john-sweeney-60-right-and-james-sweeney-32-leave-galway-district-court-in-co-galway-after-attending-a-hearing-where-theyre-two-of-four-people-accused-to-have-breached-covid-restrictions-by-organis John Sweeney 60 (right) and James Sweeney 32. Source: Alamy Stock Photo

Smyth also on a number of occasions read statements from former Attorney General and current Supreme Court judge Séamus Woulfe, who he said would be “one of the important witnesses in this case”. 

Witnesses

This afternoon, the trial heard evidence from six separate witnesses who were at the dinner and were called by the prosecution to provide their recollections of the event. 

The witnesses were sitting Fianna Fáil Senator Aidan Davitt, Fine Gael councillor Martin Brett, independent councillor Paudge Connolly, former Oireachtas officials John Flaherty and Cáit Hayes as well as Rob McAuliffe, who was a guest of Flaherty’s. 

Flaherty told the court that he was invited to the event by Cassidy and was “almost certain” that he paid Cassidy for the golf and the dinner. 

He described Cassidy as a “very experienced hotelier”who had assured him in advance of the event that it was compliant with public health guidelines. 

Flaherty told the court that in his view guidelines were observed at all times during the dinner.  

Flaherty said there was a partition between two suites which he described as a “floor to ceiling wall”. Flaherty said there was what he described as a “service route” at a pillar to allow for staff to move between the two suites. 

Asked by Cole if he would describe this route as a “gap or a door”, Flaherty said it appeared to him that it was a “route that was constructed for that specific reason”. 

Cole asked Flaherty if “a gap” would be a “fair description” of what he was describing,  with Judge Fahy then saying that the witness can describe it to the best of his ability. 

“You can just give your evidence as to what you saw and observed yourself,” the judge said. 

Examined by counsel for the defendants, Flaherty said it was his understanding that the dinner took place in the Station House Hotel and not the golf clubhouse specifically to adhere to Covid-19 guidelines. 

He said it was his understanding that “two suites were being used to host a private function”.

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Asked was he personally satisfied that the event was conducted in adherence to the guidelines and accepted practices, Flaherty responded: “I felt safe.”

The other witnesses also provided evidence as to their recollections of the partition.  

McAuliffe said that, after the dinner, the partition was opened up during speeches and prize-giving. The witness said that the partition was “opened up, not fully, a small bit on both sides”.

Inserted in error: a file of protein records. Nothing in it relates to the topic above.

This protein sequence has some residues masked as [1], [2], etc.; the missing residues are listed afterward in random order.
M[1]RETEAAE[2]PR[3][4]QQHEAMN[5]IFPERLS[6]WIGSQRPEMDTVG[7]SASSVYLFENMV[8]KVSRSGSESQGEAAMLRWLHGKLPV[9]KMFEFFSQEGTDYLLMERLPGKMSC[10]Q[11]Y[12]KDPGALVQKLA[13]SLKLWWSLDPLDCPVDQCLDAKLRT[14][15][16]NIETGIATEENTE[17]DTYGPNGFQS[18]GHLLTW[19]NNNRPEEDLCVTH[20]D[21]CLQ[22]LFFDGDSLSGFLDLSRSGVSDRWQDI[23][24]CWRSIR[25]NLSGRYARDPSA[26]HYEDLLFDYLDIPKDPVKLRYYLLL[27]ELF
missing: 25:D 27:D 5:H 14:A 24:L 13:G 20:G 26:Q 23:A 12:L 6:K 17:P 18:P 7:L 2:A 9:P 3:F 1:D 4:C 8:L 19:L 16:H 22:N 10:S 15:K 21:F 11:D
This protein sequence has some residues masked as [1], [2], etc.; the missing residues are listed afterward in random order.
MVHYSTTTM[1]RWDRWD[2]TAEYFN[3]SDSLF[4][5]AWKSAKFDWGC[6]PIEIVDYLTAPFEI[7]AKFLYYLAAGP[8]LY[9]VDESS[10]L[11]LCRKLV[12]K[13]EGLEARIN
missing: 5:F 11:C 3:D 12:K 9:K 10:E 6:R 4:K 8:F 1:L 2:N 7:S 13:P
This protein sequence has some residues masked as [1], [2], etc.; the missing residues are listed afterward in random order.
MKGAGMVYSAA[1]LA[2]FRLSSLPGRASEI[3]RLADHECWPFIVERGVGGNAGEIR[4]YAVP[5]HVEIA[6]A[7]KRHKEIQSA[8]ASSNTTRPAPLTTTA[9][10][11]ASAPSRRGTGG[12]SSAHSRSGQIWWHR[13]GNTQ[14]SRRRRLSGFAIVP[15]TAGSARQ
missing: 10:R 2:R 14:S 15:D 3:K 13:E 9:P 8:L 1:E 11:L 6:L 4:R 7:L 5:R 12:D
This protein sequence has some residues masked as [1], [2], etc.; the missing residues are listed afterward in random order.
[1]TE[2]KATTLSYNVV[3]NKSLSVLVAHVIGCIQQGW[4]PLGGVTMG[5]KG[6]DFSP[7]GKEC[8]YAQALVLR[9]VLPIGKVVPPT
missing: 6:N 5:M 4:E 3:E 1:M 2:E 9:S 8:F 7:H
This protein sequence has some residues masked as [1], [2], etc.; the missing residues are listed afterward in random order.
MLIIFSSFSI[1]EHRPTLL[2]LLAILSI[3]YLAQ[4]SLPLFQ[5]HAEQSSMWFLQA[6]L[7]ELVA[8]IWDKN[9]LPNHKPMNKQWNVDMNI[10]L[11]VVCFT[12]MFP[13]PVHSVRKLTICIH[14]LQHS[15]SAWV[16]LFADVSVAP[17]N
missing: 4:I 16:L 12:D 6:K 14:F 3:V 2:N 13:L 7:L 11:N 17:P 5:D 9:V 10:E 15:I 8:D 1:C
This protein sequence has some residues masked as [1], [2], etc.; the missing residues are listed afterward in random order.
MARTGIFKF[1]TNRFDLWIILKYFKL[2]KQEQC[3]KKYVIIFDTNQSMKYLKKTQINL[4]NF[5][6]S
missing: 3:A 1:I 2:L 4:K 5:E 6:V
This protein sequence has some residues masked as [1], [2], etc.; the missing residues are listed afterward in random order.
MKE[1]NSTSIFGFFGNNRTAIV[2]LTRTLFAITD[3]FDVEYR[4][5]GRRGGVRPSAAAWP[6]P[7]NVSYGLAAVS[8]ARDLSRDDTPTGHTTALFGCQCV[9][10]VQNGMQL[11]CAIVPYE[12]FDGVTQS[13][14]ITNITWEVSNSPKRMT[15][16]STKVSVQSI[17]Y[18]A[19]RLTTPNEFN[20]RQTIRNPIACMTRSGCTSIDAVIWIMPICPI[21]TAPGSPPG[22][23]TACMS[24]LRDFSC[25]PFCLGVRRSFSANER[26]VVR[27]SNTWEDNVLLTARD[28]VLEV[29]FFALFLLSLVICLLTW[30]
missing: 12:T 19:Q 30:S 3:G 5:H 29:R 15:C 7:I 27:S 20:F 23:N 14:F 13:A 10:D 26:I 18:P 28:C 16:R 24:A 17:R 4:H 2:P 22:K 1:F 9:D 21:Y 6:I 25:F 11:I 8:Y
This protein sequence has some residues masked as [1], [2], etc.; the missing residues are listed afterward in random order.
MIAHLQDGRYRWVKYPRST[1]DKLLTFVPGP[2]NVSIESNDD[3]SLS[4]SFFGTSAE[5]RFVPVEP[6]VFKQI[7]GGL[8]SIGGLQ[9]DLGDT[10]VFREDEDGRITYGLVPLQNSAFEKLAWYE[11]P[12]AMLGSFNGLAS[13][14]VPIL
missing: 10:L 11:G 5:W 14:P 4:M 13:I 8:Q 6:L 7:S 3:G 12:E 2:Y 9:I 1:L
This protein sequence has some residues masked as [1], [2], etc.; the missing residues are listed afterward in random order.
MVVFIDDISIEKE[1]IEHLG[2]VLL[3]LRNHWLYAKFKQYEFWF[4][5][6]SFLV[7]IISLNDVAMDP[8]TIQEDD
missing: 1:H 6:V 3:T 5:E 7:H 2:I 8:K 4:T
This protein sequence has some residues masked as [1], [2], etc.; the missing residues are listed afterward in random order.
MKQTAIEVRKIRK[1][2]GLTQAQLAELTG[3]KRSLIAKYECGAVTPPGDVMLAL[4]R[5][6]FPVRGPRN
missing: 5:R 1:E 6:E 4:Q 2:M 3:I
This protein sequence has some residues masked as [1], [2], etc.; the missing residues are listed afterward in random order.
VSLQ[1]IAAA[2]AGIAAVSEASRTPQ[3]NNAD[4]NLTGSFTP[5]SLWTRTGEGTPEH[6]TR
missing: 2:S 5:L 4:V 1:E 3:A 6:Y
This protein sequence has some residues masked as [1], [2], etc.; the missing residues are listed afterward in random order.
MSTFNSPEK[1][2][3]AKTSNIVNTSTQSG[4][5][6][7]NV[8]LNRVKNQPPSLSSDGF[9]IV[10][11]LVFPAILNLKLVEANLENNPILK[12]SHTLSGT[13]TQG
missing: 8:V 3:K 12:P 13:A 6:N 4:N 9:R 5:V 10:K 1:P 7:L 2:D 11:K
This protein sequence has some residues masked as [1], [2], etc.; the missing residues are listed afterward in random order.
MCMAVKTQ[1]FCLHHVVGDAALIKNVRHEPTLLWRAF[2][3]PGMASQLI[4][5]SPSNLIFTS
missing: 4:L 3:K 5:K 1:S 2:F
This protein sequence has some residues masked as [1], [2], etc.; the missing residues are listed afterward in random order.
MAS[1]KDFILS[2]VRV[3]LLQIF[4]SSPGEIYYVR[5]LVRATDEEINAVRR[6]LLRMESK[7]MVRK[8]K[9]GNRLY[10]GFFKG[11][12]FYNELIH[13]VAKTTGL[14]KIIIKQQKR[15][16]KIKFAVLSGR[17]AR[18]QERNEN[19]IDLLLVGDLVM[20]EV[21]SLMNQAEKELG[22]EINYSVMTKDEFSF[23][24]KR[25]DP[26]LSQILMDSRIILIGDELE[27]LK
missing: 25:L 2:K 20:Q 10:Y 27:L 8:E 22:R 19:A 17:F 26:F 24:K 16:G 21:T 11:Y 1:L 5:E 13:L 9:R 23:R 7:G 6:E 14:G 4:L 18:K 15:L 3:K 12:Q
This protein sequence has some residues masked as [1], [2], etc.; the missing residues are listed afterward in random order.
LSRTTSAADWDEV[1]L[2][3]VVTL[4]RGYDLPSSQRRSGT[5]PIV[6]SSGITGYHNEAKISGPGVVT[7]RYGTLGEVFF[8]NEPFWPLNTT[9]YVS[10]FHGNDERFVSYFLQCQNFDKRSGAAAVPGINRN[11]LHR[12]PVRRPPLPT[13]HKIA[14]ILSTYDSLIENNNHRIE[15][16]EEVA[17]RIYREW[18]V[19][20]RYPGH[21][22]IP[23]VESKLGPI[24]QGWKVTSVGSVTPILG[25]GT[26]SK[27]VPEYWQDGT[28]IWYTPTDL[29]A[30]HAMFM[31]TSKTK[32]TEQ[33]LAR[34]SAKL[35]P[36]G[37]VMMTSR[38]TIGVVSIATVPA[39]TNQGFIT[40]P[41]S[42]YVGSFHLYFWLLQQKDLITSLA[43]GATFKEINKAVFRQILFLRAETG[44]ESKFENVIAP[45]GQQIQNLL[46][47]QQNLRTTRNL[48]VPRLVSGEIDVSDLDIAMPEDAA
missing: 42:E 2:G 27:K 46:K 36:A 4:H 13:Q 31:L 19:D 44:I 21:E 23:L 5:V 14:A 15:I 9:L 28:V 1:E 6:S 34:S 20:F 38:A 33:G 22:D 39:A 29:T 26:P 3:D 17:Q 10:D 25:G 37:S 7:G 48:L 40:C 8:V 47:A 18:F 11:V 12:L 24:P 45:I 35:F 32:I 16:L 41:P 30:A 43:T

McAuliffe said during dinner he estimated there were “45-50″ people in the suite in which he was sitting and that he was not aware of people eating in another place. 

Hayes testified that, ahead of the dinner, she examined the area to ensure that it was safe as she had invited a guest who was medically vulnerable. 

Hayes said that after examining the area she felt it “looked absolutely fine, it was two rooms”. 

“I felt very happy with it, I went back upstairs and told her that I can’t see any problems with it, we’re fine,” she said

Hayes added: “There was a full partition wall, a partition dividing the front room from the back room. A partition that hotels use to divide larger spaces into smaller spaces for various functions.”

Senator Davitt said the event was “extremely professionally conducted”, adding: “they were very much on top of the game at the hotel, particularly in relation to Covid.”

Davitt described the hotel’s approach to ensuring compliance with Covid regulations as “extreme”. 

“There was a hard partition which was on a track, but it was very much a Room A and a Room B. You couldn’t hear what was going on in the front room or they couldn’t hear what was going on in our room,” he said. 

Connolly gave evidence that there were two rooms that had “entirely separate entrances” and a PA system for people to hear the speeches.

He said that during the presentation a number of individuals left one area to go the other to receive a prize. 

“The partition was opened slightly to facilitate those two people travelling through,” he said.  

Brett said the gap in the partition was “approximately about the width of a person” but that he didn’t see anybody moving through it. 

The court was also told that the availability of witnesses was being affected by Covid-19 restrictions and that it was “highly unlikely” the trial would conclude in the two days for which it was listed. 

Owing to the issues with witnesses giving evidence, the garda statements of a number of other witnesses were read out to the court.

Judge Mary Fahy said that if the case is not concluded tomorrow they would seek to return for it to be listed again on 3 and 4 February. 

McDowell, for Grealish, said that his client was eager to have the case concluded and that it should be possible to conclude it tomorrow.

The case resumes at Galway District Court tomorrow at 10am. 

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Rónán Duffy